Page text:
Talk about diverging paths! God has given us a life to live in this world! Ooh, but life can be hard. So trendy Christians create life groups; little, safe enclaves of artificial Christian existence.
With true discipleship Jesus leads us in a world of experience, the school of hard knocks. Ooh, but that might hurt. So Christian entrepreneurs create discipleship groups; again little, safe enclaves of artificial discipleship.
The Holy Spirit endows us with gifts and talents and abilities with which to serve our neighbor in the world. Ooh, but loving our neighbor is so ordinary. We want to be significant!
So the happenin’ Christian crowd creates…you guessed it…a safe, little enclave of artificial significance, where we can exercise ourselves in something Christian parenting, Christian athletics, Christian investing, Christian music, Christian this and Christian that…often just a shallow imitation of the real thing.
Taking a divergent path, discipleship in our day has become a program…a program of self-realization, a plan for the victorious self. Meanwhile Jesus (ugh, listen to Him!) Jesus wants to crucify us! “Whoever does not bear his own cross and come after Me cannot be My disciple.” Two paths of discipleship diverge in our Gospel Reading. But the one that makes all the difference is not chosen…except by the Man who speaks these hard words.
Jesus is His own disciple. Jesus takes up the cross which we cannot. On that cross He becomes sin, all sin, our sin. On the cross Jesus Himself becomes hatred of father and mother and wife and children and brothers and sisters and life. Jesus, taking up His cross, becomes entire sinner, biggest sinner.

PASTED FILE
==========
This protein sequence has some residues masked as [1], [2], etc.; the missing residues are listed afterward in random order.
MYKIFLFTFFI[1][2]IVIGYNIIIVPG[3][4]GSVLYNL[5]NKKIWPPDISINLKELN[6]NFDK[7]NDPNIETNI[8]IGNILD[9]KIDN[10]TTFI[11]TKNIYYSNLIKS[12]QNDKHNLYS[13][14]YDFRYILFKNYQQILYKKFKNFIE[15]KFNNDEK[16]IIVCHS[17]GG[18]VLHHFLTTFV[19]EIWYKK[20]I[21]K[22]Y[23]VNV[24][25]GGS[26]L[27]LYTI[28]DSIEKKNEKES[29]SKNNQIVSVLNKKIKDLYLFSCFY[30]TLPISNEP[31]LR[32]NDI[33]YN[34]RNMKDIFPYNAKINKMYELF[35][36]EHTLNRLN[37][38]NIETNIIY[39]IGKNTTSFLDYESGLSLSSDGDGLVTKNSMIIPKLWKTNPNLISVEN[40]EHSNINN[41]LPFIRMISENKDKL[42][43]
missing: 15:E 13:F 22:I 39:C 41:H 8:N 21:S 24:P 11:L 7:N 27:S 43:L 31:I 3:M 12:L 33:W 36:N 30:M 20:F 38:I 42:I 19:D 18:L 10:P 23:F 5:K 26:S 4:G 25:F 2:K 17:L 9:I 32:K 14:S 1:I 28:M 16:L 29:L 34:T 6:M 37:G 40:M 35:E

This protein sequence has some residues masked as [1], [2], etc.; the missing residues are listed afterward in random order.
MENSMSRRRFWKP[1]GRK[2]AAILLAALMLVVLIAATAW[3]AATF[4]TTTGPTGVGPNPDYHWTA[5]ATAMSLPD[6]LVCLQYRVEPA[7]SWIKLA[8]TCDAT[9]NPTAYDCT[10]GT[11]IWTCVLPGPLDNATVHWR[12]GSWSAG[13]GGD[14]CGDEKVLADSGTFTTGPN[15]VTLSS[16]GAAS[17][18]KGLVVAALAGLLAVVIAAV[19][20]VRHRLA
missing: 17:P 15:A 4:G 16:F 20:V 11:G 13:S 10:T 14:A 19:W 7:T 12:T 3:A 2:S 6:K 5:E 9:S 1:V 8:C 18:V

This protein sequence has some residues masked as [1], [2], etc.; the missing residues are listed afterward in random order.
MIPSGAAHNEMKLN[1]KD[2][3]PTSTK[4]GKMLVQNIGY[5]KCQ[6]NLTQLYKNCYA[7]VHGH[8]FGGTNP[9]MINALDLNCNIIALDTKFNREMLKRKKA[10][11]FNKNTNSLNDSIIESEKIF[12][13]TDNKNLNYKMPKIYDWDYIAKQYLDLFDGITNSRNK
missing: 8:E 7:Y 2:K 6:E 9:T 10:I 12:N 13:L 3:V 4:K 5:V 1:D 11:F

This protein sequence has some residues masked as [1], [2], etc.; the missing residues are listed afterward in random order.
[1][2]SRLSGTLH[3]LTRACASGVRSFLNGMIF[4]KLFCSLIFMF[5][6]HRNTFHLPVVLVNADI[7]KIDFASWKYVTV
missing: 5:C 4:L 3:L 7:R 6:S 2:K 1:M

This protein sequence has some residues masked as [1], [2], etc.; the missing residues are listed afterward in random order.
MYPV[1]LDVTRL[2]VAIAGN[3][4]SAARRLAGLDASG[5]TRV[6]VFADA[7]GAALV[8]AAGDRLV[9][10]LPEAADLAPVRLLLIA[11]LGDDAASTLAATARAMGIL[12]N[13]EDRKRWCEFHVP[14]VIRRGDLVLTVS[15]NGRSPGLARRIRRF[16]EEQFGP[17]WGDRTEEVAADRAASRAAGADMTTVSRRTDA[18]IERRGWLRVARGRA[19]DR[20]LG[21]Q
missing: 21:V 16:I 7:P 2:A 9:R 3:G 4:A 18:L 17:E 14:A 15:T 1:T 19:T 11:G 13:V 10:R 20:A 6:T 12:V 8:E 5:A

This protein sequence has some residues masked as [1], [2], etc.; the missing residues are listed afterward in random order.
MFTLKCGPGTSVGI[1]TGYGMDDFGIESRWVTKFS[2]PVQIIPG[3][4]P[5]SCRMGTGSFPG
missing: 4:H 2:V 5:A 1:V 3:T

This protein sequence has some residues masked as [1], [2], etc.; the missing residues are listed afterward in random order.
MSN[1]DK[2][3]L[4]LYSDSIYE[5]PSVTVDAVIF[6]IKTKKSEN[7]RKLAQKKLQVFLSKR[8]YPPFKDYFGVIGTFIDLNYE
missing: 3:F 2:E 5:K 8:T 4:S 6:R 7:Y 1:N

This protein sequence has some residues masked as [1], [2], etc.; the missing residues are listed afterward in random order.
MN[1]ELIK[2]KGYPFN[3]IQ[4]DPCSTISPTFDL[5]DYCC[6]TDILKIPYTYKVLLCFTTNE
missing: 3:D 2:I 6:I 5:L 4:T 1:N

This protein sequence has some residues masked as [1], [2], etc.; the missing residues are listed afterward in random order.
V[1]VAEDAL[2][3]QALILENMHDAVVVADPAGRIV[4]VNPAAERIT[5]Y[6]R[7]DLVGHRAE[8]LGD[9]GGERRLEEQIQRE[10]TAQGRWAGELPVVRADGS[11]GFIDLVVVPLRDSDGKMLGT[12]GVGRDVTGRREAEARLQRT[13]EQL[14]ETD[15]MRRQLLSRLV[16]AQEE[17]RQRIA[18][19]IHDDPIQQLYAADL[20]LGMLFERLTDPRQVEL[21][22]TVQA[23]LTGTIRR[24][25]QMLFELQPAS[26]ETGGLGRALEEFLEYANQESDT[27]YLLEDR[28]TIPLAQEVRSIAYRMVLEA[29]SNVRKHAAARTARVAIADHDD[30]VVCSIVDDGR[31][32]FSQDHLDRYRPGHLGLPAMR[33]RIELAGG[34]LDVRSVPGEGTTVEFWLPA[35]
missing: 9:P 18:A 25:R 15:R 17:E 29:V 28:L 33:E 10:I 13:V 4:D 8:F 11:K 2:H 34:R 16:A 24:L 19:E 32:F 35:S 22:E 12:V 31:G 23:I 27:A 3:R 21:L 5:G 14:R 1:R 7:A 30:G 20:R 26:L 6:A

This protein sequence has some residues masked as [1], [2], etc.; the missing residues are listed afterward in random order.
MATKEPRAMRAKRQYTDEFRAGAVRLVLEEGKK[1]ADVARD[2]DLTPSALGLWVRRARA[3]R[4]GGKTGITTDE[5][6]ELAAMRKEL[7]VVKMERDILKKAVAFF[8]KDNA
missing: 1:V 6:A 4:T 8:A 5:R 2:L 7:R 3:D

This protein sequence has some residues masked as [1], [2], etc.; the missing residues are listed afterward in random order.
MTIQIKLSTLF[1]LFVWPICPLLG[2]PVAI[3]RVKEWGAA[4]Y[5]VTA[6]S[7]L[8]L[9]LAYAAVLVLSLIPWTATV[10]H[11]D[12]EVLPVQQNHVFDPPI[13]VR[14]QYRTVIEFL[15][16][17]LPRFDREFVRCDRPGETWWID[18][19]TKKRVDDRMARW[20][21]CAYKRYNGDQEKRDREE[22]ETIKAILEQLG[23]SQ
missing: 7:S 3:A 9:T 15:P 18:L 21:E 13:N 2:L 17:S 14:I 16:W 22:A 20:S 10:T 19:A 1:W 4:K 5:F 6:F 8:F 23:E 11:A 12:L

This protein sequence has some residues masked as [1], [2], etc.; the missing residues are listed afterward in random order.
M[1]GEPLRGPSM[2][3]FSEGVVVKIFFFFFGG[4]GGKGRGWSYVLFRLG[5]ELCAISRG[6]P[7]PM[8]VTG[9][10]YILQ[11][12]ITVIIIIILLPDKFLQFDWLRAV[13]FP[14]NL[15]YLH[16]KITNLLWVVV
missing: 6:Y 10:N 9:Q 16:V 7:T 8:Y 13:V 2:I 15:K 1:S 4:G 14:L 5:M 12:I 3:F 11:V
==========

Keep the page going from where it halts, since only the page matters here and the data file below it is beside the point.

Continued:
His cross is the tower which He alone has sufficient capital to build, and at the end declare: “It is finished.” His cross is the war in which He alone is the army of one, with more than sufficient strength to defeat a host of enemies, and by so doing to dictate the terms of everlasting peace. Jesus is the One who renounces all that is His, emptying Himself, taking the form of a servant, humbling Himself to a death on the cross. The ultimate discipleship: crucified, dead, buried and on the third day, raised.
That is the path we cannot choose because we are not Jesus! Yet…right here at this path we cannot choose, He chooses us, saying, “He who has ears, let him hear.”
That is where we find ourselves at the beginning of another year of Christian education. It is a day to hear once again the call from Jesus, echoing in our own ears. It is not the path of personal development, but the path of discipleship, crucified with Jesus and raised again. It is the call of the cross, to come and die with Christ, so that in Him we may live anew.
His call to follow Him, to take up the cross, is like that of Martin Luther’s call to leave behind the safe security of his monastic enclave with all of itself-imposed discipleship, and to go out into the real world with the Gospel. For us, it is the call to come out of every artificial enclave of a safe, suburban discipleship, to come out into the rough and tumble world of human sin, our sin; the world which God loved so much as to give His Son, the world for which Jesus took up His cross and poured out His blood to be trampled like a salt-less salt!
Two paths diverge in our Reading today. But the difference isn’t really the paths themselves, as popular as the one, and as impossible as the other. No, the difference in the paths is in the One who calls.
The call to popular Christian busy work, is really the call of self. The call of Jesus is come and die that we might live anew. And where do we hear His call to take up the cross and follow? The answer is the same today as it has been for two thousand years: “He who has ears, let him hear!”
“Listen!” Listen to the Word of God. For in the Word of God you hear the voice of Jesus Himself. With your own ears you hear Him call you to that path He walks before you.